Structural and Mechanistic Analysis of Drosophila melanogaster Agmatine N-Acetyltransferase, an Enzyme that Catalyzes the Formation of N-Acetylagmatine.
ABSTRACT: Agmatine N-acetyltransferase (AgmNAT) catalyzes the formation of N-acetylagmatine from acetyl-CoA and agmatine. Herein, we provide evidence that Drosophila melanogaster AgmNAT (CG15766) catalyzes the formation of N-acetylagmatine using an ordered sequential mechanism; acetyl-CoA binds prior to agmatine to generate an AgmNAT•acetyl-CoA•agmatine ternary complex prior to catalysis. Additionally, we solved a crystal structure for the apo form of AgmNAT with an atomic resolution of 2.3?Å, which points towards specific amino acids that may function in catalysis or active site formation. Using the crystal structure, primary sequence alignment, pH-activity profiles, and site-directed mutagenesis, we evaluated a series of active site amino acids in order to assign their functional roles in AgmNAT. More specifically, pH-activity profiles identified at least one catalytically important, ionizable group with an apparent pKa of ~7.5, which corresponds to the general base in catalysis, Glu-34. Moreover, these data led to a proposed chemical mechanism, which is consistent with the structure and our biochemical analysis of AgmNAT.
Project description:Arylalkylamine N-acyltransferase like 2 (AANATL2) catalyzes the formation of N-acylarylalkylamides from the corresponding acyl-CoA and arylalkylamine. The N-acylation of biogenic amines in Drosophila melanogaster is a critical step for the inactivation of neurotransmitters, cuticle sclerotization, and melatonin biosynthesis. In addition, D. melanogaster has been used as a model system to evaluate the biosynthesis of fatty acid amides: a family of potent cell signaling lipids. We have previously showed that AANATL2 catalyzes the formation of N-acylarylakylamides, including long-chain N-acylserotonins and N-acyldopamines. Herein, we define the kinetic mechanism for AANATL2 as an ordered sequential mechanism with acetyl-CoA binding first followed by tyramine to generate the ternary complex prior to catalysis. Bell shaped kcat,app - acetyl-CoA and (kcat/Km)app - acetyl-CoA pH-rate profiles identified two apparent pKa,app values of ?7.4 and ?8.9 that are critical to catalysis, suggesting the AANATL2-catalyzed formation of N-acetyltyramine occurs through an acid/base chemical mechanism. Site-directed mutagenesis of a conserved glutamate that corresponds to the catalytic base for other D. melanogaster AANATL enzymes did not produce a substantial depression in the kcat,app value nor did it abolish the pKa,app value attributed to the general base in catalysis (pKa ?7.4). These data suggest that AANATL2 catalyzes the formation of N-acylarylalkylamides using either different catalytic residues or a different chemical mechanism relative to other D. melanogaster AANATL enzymes. In addition, we constructed other site-directed mutants of AANATL2 to help define the role of targeted amino acids in substrate binding and/or enzyme catalysis.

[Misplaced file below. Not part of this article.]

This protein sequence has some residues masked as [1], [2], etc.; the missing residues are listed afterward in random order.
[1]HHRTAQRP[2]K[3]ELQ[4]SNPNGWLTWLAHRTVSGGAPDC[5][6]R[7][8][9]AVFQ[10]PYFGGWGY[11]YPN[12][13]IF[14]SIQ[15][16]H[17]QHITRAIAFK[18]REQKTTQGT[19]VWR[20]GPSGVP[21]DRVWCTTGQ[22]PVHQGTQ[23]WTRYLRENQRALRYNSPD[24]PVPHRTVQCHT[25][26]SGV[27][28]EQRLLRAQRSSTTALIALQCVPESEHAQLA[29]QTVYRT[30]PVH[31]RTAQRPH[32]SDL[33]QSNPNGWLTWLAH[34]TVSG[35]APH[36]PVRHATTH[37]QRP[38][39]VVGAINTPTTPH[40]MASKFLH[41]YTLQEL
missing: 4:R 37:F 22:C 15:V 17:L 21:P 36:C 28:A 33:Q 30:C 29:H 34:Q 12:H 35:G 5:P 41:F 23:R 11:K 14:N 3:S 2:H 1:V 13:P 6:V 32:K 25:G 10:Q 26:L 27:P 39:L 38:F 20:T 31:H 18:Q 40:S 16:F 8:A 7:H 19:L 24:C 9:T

Project description:Plants are unique eukaryotes that can produce putrescine (PUT), a basic diamine, from arginine via a three-step pathway. This process starts with arginine decarboxylase that converts arginine to agmatine. Then, the consecutive action of two hydrolytic enzymes, agmatine iminohydrolase (AIH) and N-carbamoylputrescine amidohydrolase, ultimately produces PUT. An alternative route of PUT biosynthesis requires ornithine decarboxylase that catalyzes direct putrescine biosynthesis. However, some plant species lack this enzyme and rely only on agmatine pathway. The scope of this manuscript concerns the structural characterization of AIH from the model legume plant, Medicago truncatula. MtAIH is a homodimer built of two subunits with a characteristic propeller fold, where five ????? repeated units are arranged around the fivefold pseudosymmetry axis. Dimeric assembly of this plant AIH, formed by interactions of conserved structural elements from one repeat, is drastically different from that observed in dimeric bacterial AIHs. Additionally, the structural snapshot of MtAIH in complex with 6-aminohexanamide, the reaction product analog, presents the conformation of the enzyme during catalysis. Our structural results show that MtAIH undergoes significant structural rearrangements of the long loop, which closes a tunnel-shaped active site over the course of the catalytic event. This conformational change is also observed in AIH from Arabidopsis thaliana, indicating the importance of the closed conformation of the gate-keeping loop for the catalysis of plant AIHs.